I am sure that this is typical of first-time authors, but I was so excited about and so focused on the milestone of getting my novel finished and published that I was not really prepared for all the work that would come after. Yes, I had heard and read lots of times and in lots of places about the importance of distribution and marketing and how much time it all requires. But I still was not quite prepared.
I have no illusions about the fact that I have not given that phase of the process the attention and effort and time that others do. Even so, for a while there, it seemed as though all I was doing was contacting potential reviewers and sending out copies of the book—as well as trying to post fairly regularly on this blog and on my other ones. My dream of immediately proceeding to (actually returning to, since I had already started) the next book was essentially a mirage.
Well, the mirage has since become reality, as I have gotten back to the writing, which is all I ever wanted to be doing. Yes, the guilt nags at me that there is more I should be doing on behalf of the first book, but I have gotten good at ignoring it. And this time I have the extra motivation of knowing that the second book will be one I can hand to my younger relatives and friends without feeling so sheepish about the language. But more on that anon.
One of the side benefits of the publishing/distribution/marketing phase was that it left my brain free for other literary activities since I wasn’t doing much writing. That included reading other people’s books. And the last couple I read were fascinating for me because they felt like variations on my own opus.
I had long been meaning to read Jamie O’Neill’s 2001 novel At Swim Two Boys, and darned if it didn’t turn out to be the quarterly read for the Irish group on Goodreads—which I had joined as part of my efforts to reach out to readers. Like Maximilian and Carlotta Are Dead, it is the story of a close friendship between male teenagers set against dramatic historical events. Beyond that, however, O’Neill’s book couldn’t more dissimilar from mine. His heavily researched novel covers events in Dublin leading up to the 1916 Easter Rising. At the center of all this is the friendship (and eventual love affair) between studious middle class lad Jim and political firebrand Doyler.
The strength of the book is the portrait it draws of daily life at the time, as well as the various religious and political strands interweaving through society during a time when Irish boys were participating via the British military in the First World War while nationalist groups were becoming bolder within Ireland. If there is a weakness, it is the way O’Neill occasionally puts words that feel anachronistic into the mouths of certain characters to drive home his historical points. The settings and set pieces are so entertaining that I found myself thinking the story could easily be adapted into a great musical. In fact, in my mind’s eye Jim and Doyler were basically slightly older versions of Oliver Twist and the Artful Dodger. And the final section would certainly lend itself to rousing songs on the barricades à la Les Miserables. If you’re wondering about the title, in addition to referring to the boys’ bonding swims at Forty Foot on Dublin Bay it is a play on the title of Flann O’Brien’s seminal 1939 novel At Swim-Two-Birds, which is a translation of an Irish place name on the River Shannon.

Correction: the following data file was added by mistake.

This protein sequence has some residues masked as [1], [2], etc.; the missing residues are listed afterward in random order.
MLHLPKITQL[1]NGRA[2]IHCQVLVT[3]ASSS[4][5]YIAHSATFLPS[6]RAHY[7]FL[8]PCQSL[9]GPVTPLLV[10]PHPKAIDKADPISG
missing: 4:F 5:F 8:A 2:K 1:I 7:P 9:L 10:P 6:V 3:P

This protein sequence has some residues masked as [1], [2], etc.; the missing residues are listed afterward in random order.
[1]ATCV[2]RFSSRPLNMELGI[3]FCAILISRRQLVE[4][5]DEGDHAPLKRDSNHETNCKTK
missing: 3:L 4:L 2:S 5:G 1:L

As soon as I finished O’Neill’s book, I immediately dove into a memoir by British writer/filmmaker Hugh Thomson called Tequila Oil. I came across the book while researching my novel and immediately bought it—and then locked it away so that I would not be tempted to read it until my own book was done. The similarities between his (true) story and my (completely made up) tale were eerie. In the 1970s, at the age of 18, Thomson undertook a seemingly crazy journey the length of Mexico in a big old GM automobile.
Fortunately, there are enough differences for me to credibly avoid charges of blatant plagiarism. Thomson was English and on his own—unlike my very American characters, Dallas and Lonnie, who also had young Antonio in tow. Moreover, he undertook his journey eight years after the events portrayed in my book. Perhaps most crucially, he was driving an Oldsmobile and not a Chevrolet. But, if anything, Thomson’s true story is more fanciful than my fictional one, but with many of the same elements: dodgy encounters with the locals, much drinking (the title refers to a potent mixed drink), friendships, complications with government paperwork, and at least one experience with gastrointestinal distress.
Thomson’s youthful adventures make for great reading, not only for his entertaining antics but also because the story is being told by a veteran travel writer and documentarian who brings a lot of historical, cultural and literary perspective. At the end of the book, Thomson returns thirty years later to Belize, where his original journey ended, looking for some sort of closure. It leaves a bittersweet taste, perhaps not unlike the titular tequila concoction.
I’m very glad I read Tequila Oil, but I’m even more glad that I only read it after completing my own book—and not before.